If you’ve got an iPhone go to your Settings app, scroll down to ‘General’ and then scroll again to ‘Restrictions’. Find the ‘Enable Restrictions’ option and you can turn off the ‘In-App Purchases’ option to stop free apps from charging a fortune for extras. If you want to disable purchasing completely, turn off the ‘iTunes Store’, ‘iBooks Store’, ‘Installing Apps’ and ‘In-App Purchases’ options.
If you’ve got an Android phone there’s a lot of choice when it comes to apps that’ll help you have better visibility and control over what your kids are doing online. Some of our favourites include:
Kid Mode lets your children use your phone in a safe digital environment, allowing you to set time limits and only allow specific apps.
ShieldMyTeen allows you to monitor what your child is doing online, set up rules and ensure they can only search for ‘safe’ content.
DinnerTime is focused on screen time, letting parents like you dictate how much time your kids spend online and add in breaks.
If you’ve got an iPhone, have a quick search on the App Store and you’ll see hundreds of apps designed to help you keep an eye on what your children are doing online. These are some of the most popular:
OurPact lets you set time limits so your child doesn’t spend their every waking non-school hour staring at a screen.
Screen Time Parental Control gives you the power to decide when kids take a break from their phone. You can block all apps at lights-out or shut them down remotely whenever you need to.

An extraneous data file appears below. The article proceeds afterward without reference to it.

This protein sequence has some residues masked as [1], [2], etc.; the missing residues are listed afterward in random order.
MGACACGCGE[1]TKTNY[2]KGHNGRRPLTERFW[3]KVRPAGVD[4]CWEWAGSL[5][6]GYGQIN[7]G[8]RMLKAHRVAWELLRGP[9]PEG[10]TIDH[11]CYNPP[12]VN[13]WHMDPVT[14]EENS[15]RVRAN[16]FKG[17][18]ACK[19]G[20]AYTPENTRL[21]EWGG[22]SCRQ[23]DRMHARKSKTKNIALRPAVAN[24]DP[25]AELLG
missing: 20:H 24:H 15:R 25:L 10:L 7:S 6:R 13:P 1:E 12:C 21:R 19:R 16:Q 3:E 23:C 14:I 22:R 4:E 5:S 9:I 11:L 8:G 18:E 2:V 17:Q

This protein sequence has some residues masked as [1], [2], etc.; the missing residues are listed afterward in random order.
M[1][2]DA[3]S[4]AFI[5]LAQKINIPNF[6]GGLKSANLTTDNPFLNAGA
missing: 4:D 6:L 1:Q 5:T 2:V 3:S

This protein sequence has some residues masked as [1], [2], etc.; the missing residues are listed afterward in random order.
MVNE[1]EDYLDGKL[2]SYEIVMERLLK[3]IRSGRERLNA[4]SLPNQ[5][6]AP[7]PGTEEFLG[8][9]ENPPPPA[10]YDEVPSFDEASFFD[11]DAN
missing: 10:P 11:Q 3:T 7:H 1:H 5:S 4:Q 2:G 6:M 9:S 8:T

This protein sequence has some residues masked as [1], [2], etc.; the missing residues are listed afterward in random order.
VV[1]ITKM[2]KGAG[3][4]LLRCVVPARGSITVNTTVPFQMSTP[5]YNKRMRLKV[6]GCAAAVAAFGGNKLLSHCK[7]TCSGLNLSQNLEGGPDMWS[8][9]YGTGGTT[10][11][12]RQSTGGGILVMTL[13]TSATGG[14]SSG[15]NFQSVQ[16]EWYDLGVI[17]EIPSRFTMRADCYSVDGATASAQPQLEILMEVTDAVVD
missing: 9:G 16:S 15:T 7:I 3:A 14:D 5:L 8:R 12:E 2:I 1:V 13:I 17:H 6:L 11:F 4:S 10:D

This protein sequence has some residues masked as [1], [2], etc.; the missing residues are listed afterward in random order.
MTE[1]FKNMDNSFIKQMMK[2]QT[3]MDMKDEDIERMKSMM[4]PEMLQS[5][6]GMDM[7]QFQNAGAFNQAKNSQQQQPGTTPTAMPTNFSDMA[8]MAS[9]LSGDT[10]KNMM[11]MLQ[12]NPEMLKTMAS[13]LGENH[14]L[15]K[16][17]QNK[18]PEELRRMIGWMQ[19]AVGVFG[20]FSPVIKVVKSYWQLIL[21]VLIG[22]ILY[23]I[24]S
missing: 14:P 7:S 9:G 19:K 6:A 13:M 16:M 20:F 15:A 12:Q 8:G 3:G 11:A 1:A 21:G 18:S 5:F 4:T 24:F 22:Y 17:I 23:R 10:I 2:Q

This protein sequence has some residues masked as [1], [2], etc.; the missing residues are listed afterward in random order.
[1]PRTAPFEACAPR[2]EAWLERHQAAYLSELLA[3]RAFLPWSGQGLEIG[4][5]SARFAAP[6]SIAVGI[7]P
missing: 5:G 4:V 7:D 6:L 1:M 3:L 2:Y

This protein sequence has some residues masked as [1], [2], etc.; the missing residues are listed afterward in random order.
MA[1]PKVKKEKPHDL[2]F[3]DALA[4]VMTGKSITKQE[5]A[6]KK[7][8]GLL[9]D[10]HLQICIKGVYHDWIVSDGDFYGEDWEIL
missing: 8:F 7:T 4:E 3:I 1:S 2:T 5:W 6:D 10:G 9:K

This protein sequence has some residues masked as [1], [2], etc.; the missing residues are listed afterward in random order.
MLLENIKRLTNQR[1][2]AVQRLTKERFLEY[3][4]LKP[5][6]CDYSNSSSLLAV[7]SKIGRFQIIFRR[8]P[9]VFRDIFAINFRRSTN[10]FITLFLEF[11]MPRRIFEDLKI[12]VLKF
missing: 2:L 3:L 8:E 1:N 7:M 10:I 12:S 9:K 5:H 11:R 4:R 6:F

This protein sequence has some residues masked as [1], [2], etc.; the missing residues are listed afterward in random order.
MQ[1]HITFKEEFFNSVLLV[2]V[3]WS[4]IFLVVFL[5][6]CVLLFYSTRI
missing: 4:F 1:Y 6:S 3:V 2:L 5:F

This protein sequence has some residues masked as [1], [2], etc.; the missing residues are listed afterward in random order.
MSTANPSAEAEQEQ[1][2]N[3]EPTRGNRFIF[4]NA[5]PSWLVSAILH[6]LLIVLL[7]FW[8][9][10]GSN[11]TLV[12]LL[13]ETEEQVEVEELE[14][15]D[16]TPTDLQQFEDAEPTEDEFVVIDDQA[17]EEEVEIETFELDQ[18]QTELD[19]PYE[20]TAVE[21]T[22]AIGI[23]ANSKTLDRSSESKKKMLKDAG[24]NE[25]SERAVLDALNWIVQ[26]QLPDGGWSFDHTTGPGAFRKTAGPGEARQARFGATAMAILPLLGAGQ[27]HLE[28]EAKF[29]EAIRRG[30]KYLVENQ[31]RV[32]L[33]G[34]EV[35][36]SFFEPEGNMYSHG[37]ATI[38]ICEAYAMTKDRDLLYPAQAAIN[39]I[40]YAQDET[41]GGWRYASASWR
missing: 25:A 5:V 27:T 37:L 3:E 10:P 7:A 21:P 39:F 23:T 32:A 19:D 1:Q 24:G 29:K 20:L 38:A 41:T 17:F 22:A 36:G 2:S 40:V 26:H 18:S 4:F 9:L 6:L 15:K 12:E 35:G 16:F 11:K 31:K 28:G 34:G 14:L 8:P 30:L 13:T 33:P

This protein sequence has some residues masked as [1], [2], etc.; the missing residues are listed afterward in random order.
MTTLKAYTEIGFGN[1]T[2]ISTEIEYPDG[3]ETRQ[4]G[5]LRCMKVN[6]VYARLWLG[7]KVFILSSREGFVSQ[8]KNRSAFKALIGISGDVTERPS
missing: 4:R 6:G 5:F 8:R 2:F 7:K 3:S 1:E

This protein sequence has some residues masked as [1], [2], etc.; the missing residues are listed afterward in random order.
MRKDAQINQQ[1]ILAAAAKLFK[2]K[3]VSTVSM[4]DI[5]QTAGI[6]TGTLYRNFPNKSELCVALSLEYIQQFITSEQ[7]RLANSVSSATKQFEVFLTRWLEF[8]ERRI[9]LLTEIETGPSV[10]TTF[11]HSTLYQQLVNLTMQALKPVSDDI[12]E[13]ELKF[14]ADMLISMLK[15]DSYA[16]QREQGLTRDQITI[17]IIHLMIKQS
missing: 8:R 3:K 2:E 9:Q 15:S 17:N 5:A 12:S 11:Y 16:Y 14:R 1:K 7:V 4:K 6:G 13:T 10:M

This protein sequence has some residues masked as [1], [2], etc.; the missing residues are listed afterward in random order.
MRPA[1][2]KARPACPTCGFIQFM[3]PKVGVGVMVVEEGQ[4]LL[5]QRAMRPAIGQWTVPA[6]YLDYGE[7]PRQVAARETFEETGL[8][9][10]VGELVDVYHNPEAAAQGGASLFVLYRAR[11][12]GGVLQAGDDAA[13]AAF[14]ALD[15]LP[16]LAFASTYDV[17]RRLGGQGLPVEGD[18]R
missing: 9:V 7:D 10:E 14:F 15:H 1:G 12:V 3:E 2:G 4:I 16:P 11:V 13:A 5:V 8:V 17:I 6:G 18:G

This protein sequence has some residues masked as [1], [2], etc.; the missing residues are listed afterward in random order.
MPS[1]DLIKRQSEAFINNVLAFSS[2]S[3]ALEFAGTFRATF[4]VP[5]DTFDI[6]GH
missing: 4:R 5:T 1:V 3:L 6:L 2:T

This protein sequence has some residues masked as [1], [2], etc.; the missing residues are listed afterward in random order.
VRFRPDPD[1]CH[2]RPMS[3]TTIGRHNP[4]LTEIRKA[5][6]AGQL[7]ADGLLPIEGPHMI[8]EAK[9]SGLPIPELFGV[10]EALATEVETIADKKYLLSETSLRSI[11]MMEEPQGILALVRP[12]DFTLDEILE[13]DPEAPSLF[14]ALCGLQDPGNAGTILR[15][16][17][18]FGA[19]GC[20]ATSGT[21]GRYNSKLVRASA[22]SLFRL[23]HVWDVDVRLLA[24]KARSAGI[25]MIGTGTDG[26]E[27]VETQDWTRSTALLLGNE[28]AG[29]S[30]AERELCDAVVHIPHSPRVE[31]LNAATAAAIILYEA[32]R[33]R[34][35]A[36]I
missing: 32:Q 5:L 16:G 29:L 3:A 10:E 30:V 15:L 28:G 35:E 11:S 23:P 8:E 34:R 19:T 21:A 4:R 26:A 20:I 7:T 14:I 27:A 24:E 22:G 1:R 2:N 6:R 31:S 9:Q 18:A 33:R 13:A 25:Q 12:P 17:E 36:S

Net Nanny is one of the most popular parent monitoring systems, but you have to pay for the privilege. It’s the perfect option if you’ve got more than one kid to keep an eye on.
If you’ve got an Android phone the Google Play Family Library does just what it says on the tin. It’s a way for family members to share all kinds of content, even if they’re on different devices and are using different accounts. It’s a great way to give kids the freedom to have their own phone – or tablet – but then everyone can access the same apps, books and games to avoid racking up hefty bills.
To set up the Family Library, go to the Play Store, tap the Menu and then head to ‘Account’, scroll to ‘Family’ and hit ‘Sign up to Family Library’.
If you’ve got an iPhone Apple has a service called Family Sharing, which allows up to 6 members of your family to share iTunes, iBooks and App Store purchases without being logged into the same account. This is a great option for teens and older kids who want their own account, but also want to be part of the family network too.
To set up Family Sharing, go to the Settings app and hit your name at the top. From there, you should be able to see an option called ‘Set Up Family Sharing’ – click that to start tailoring the settings to suit you and your family.
It’s a good idea to download apps and enable some restrictions. But make sure you also talk to your child about what they’re doing online in an open and understanding way. If they feel like you’re on the same team and discussing their screen time, they’re more likely to chat openly about anything that worries them and browse the internet safely – rather than feeling told off.
“Hello yes, this is baby.”